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Case Study: The Voice, social inequality and social changeLater this year, Australia will hold a referendum on having an Indigenous Voice to Parliament written into the constitution. That is, Australian

Case-study Instructions A*
Case Study: The Voice, social inequality and social change
Later this year, Australia will hold a referendum on having an Indigenous Voice to Parliament written into the constitution. That is, Australian citizens will be required to vote Yes or No to the following proposed referendum question: -A Proposed Law: to alter the Constitution to recognise the First Peoples of Australia by establishing an Aboriginal and Torres Strait Islander Voice. Do you approve this proposed alteration?-
The referendum, if successful, will see the establishment of the Aboriginal and Torres Strait Islander (ATSI) Voice – a body of ATSI people tasked with making representations to the Parliament and the Executive Government of the Commonwealth on matters relating to Indigenous peoples. The full details of what Australians will be voting on in the referendum next year, can be found in the following article from ABC News:
What will Australians be voting on in the Indigenous Voice to Parliament referendum? – ABC News
Indigenous Australians continue to experience poorer health, employment, and education outcomes than non- Indigenous Australians. They also continue to experience interpersonal and institutional forms of racism. Proponents of the Indigenous Voice to Parliament claim that the Voice will address these issues by ensuring Indigenous Australians are represented at the heart of policymaking. However, those against an Indigenous Voice to Parliament, including some conservative politicians, argue that the Voice breaches discrimination laws and is essentially co-governance. While many Indigenous Australians support the Voice, some are sceptical that the referendum will address serious issues of racial inequality and systemic violence and will in fact threaten Indigenous Sovereignty. Controversial Indigenous commentators on the Voice, such as NT senator, Jacinta Price, argue that the Voice is divisive and are instead in support of symbolic constitutional recognition of ATSI peoples. In short, the Voice debate represents a variety of viewpoints, highlighting issues of power, agency, structure and inequality in society, and the potential for social change – concepts that you have been learning about in Understanding Society.
With this in mind, students are asked to access the following library resources on the referendum, which form the basis of The Voice case study7:
https://subjectguides.llbrary.westernsydney.edu.aU/c.ph p?g=957784&p=6952624
Students are encouraged to utilise the literature under the Uluru Statement, The Voice to Parliament and the Referendum tabs in the left hand navigation bar.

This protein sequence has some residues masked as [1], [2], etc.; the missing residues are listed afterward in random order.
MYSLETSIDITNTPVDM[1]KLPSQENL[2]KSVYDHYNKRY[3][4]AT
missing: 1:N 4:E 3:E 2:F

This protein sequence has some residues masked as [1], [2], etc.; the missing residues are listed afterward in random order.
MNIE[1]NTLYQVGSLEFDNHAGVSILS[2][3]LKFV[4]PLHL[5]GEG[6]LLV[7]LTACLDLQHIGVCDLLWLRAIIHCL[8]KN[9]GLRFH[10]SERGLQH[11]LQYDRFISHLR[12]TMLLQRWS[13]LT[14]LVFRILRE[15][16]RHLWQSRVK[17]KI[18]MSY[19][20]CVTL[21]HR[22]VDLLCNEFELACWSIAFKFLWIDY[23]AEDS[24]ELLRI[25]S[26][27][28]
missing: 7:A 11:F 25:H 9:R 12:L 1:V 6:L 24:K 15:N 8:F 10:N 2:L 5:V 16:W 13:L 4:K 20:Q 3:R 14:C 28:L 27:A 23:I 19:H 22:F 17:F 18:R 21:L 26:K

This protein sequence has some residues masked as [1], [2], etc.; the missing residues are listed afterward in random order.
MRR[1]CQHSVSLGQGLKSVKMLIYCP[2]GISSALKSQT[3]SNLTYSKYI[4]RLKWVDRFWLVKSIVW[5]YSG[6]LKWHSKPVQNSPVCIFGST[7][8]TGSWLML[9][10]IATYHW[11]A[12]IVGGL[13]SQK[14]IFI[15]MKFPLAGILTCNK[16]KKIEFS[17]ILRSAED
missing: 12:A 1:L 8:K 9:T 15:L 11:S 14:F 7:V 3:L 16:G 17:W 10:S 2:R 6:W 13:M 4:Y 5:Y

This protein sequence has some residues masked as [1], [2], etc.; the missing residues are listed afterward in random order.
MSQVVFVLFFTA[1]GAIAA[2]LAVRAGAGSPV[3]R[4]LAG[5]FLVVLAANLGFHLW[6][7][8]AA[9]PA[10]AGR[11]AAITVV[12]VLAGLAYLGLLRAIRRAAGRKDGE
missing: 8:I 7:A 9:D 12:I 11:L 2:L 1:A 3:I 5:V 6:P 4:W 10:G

Having considered the arguments and issues raised in the library resources, which form the basis of the case study, and drawing on 3 ACADEMIC SOURCES, students will provide a 500-word response to the following question:
. vuws.westernsydney.edu.au
What are the key arguments for and against the Indigenous Voice to Parliament? Analyse the arguments sociologically to come to your own conclusion about the Voice to Parliament. You might want to draw on aspects of power, structure, agency, social inequality, and social change.
Detailed Instructions:
1. Access the library resources and identify the key arguments for and against the Indigenous Voice to Parliament, h ttpsV/subjectguides,library.westernsydney.edu,au/c.php?g=957784&p=6952624
2. Review the sociological reading you have undertaken over the Subject, and the concepts and theories discussed therein, to help you to make sense of the arguments detailed in the case study resources (e.g., what are the key arguments being raised, what type of inequality is being discussed, how are issues of power and agency being considered, what social structures are being reflected upon), In other words, analyse the arguments sociologically, applying concepts such as power, agency, structure, inequality and social change to the case study materials.
3. When writing your response, be sure to define/explain these concepts with reference to relevant subject resources. You do not have to draw on all the sociological concepts highlighted in the question, but should utilise those concepts that are relevant to the points you want to make In your response, You may also apply relevant sociological concept besides those listed in the assessment question.
4. Ensure that your arguments or position on the Indigenous Voice to Parliament is informed by the scholarly literature and case study materials, not simply based on your opinion.
5. Your response should be written in an essay style, meaning it should contain an introduction, body and conclusion.
6. Your response should be referenced using Harvard referencing.
7. You must use 3 academic, sociological sources to support your discussion, which need to be cited in the body of your text and included in a reference list. For the purposes of this task, each chapter from the McCormack et. al (2018) te,xtbook will be considered as 1 academic source.
8. Any of the arguments or background issues from the case study materials that you refer to or draw upon should also be referenced appropriately.
Length of submission: 500 words (+/-10%)
Value: 25%
Learning Outcomes:
This assessment responds to unit learning outcomes 3, 4 and 5, which are to:
3. Identify relevant sources and assess approaches to and claims about social processes and Institutions in contemporary society.
4. Apply a sociological understanding of power, social Inequality and social change to case study materials.
5. Demonstrate reading, writing and referencing skills commensurate with university scholarship

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